COBOL is an acronym for "Common Business-Oriented Language." It is a high-level programming language that was designed specifically for business applications. Originally developed in the late 1950s and early 1960s, COBOL gained popularity due to its English-like syntax that made it easier for non-programmers to read and understand.
COBOL is primarily used for writing programs that handle large volumes of data and perform complex calculations. It is well-suited for processing business transactions, such as banking records, payroll systems, and inventory management. The language includes features such as file handling, data manipulation, and record sorting, which are important for handling large datasets.
COBOL programs consist of a series of English-like sentences, called statements, which are divided into sections. The language supports structured programming constructs, allowing for the use of decision-making and looping mechanisms to control the flow of execution. COBOL programs are typically compiled into machine-readable code that can be executed on a variety of computer systems.
Despite being one of the oldest programming languages, COBOL remains widely used in legacy systems, especially in government and financial institutions, where there is a need to maintain and update older applications. The language has experienced numerous revisions and updates to keep it relevant and compatible with modern technologies.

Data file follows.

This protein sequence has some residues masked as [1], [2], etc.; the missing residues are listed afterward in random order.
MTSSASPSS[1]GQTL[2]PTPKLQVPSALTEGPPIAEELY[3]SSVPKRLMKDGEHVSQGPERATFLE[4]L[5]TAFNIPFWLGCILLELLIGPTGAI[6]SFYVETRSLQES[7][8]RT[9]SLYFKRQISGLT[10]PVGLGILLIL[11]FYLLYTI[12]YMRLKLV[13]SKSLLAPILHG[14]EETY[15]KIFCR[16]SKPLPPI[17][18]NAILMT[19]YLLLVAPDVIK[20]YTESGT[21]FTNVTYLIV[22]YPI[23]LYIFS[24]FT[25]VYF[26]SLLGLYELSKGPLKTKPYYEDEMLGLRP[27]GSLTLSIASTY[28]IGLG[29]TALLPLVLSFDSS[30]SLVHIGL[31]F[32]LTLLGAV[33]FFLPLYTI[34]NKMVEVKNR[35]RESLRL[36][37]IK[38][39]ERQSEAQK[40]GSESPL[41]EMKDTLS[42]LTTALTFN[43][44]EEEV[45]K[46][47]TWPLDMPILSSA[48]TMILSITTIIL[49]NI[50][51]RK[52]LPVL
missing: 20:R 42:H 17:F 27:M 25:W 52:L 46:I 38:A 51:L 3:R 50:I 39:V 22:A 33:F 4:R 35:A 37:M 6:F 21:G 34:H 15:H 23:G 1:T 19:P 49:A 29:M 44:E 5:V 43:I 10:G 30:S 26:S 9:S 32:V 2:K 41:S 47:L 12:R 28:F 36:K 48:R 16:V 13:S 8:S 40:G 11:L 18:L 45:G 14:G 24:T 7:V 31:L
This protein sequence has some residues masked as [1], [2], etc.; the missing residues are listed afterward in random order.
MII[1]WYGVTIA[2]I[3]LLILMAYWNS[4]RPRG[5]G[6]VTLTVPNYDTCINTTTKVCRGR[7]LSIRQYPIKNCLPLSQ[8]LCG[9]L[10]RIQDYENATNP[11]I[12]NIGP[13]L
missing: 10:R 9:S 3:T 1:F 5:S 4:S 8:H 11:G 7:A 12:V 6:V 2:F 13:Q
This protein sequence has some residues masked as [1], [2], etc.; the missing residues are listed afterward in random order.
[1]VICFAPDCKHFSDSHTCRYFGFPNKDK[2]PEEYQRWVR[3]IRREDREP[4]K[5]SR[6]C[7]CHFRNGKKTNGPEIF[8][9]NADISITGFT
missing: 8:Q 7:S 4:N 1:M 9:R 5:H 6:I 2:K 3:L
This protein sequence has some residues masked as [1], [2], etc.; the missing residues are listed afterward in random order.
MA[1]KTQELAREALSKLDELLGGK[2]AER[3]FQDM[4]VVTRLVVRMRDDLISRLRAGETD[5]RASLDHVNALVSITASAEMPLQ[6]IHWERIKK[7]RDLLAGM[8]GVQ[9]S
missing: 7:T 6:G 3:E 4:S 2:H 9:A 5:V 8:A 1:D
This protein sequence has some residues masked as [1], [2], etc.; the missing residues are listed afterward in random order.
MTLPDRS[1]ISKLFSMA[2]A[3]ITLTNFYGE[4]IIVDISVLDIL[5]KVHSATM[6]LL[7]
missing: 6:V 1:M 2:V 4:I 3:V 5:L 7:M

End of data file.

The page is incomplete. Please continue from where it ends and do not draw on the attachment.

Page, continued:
Overall, COBOL is a powerful and widely-used programming language specifically designed for business applications, known for its readability and suitability for handling large datasets and complex calculations.
The word "COBOL" is an acronym for "COmmon Business-Oriented Language". COBOL was developed in the late 1950s and early 1960s by a committee of computer professionals known as the Short Range Committee, which included members from industry, government, and academia. The committee aimed to create a language that was easier to understand and use for business applications, as the existing programming languages at the time were primarily designed for scientific and mathematical calculations.
The choice of the name "COBOL" reflected the committee's focus on creating a business-oriented language. While the exact origin of the name is not widely documented, it is believed to have been coined by Dr. Mary Hawes, a computer scientist who served as the director of the Data System Research Staff at the U.S. Air Force Cambridge Research Center.